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East African coastal forests
Country/Territory Kenya,Somalia,Tanzania
Area 25,000 
Altitude 0 - 500m  
Priority high 
Habitat loss major 
Knowledge incomplete 

General characteristics 

This EBA includes the coastal and riverine lowlands of southern Somalia, Kenya and central Tanzania and the island of Zanzibar, and corresponds to the northern part of the Zanzibar

Restricted-range species 

Most of the restricted-range species are found in coastal forest and woodland, but their distributions are incompletely known because many forests are difficult of access and have not been ornithologically surveyed (Waiyaki and Bennun 1996, S.

Species IUCN Category
Fischer's Turaco (Tauraco fischeri)  NT 
Sokoke Scops-owl (Otus ireneae)  EN 
Tana River Cisticola (Cisticola restrictus)  DD 
White-winged Apalis (Apalis chariessa)  VU 
Amani Sunbird (Anthreptes pallidigaster)  EN 
Clarke's Weaver (Ploceus golandi)  EN 
Sokoke Pipit (Anthus sokokensis)  EN 

Important Bird Areas (IBAs)

IBA Code Site Name Country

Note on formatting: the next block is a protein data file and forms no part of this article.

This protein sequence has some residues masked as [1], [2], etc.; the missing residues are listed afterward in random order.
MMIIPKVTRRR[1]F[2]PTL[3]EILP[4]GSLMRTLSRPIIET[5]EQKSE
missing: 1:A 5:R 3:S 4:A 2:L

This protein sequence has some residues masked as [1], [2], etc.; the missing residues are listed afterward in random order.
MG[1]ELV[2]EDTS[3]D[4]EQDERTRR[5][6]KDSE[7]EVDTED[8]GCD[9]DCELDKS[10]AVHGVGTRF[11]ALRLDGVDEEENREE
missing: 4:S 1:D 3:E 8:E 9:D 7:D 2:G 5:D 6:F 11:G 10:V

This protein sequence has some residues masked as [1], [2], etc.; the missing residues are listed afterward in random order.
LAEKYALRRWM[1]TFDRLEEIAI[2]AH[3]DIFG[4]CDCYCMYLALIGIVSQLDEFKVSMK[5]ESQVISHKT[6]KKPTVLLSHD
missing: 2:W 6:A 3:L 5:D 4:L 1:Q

KE007  Arabuko-Sokoke Forest  Kenya 
KE008  Dakatcha Woodland  Kenya 
KE010  Dzombo Hill Forest  Kenya 
KE012  Kaya Gandini  Kenya 
KE017  Marenji Forest  Kenya 
KE020  Shimba Hills  Kenya 
KE023  Lower Tana River Forests  Kenya 
SO021  Aangole - Farbiito  Somalia 
SO023  Far Waamo  Somalia 
TZ046  Bagamoyo District Coastal Forests  Tanzania 
TZ047  Kisarawe District Coastal Forests  Tanzania 
TZ049  Pande Game Reserve and Dondwe Coastal Forests  Tanzania 
TZ054  Handeni District Coastal Forests  Tanzania 
TZ055  Muheza District Coastal Forests  Tanzania 
TZ056  Pangani District Coastal Forests  Tanzania 
TZ057  Jozani Chwaka Bay National Park  Tanzania 
TZ070  East Usambara Mountains  Tanzania 
TZ071  West Usambara Mountains  Tanzania 

Threats and conservation 

The main threat to the EBA is forest loss and degradation. The coastal forests were probably naturally patchily distributed in places with suitable soils and climatic conditions, but exploitation has reduced them to scattered remnants. Many of these are under pressure from agricultural encroachment by an increasing human population, and the extraction of firewood and house-building materials. The expanding tourist industry is taking land for hotel and recreational development, and provides a lucrative market for wood for construction, furniture and carvings (which are exported in bulk); timber is harvested both legally and illegally from protected and unprotected forests (Douthwaite 1987, Varty and Hill 1988, Burgess et al. 1992, Sheil 1992, Waiyaki and Bennun 1996, S.

Recommended citation  BirdLife International (2016) Endemic Bird Area factsheet: East African coastal forests. Downloaded from on 22/10/2016

To provide new information to update this factsheet or to correct any errors, please email BirdLife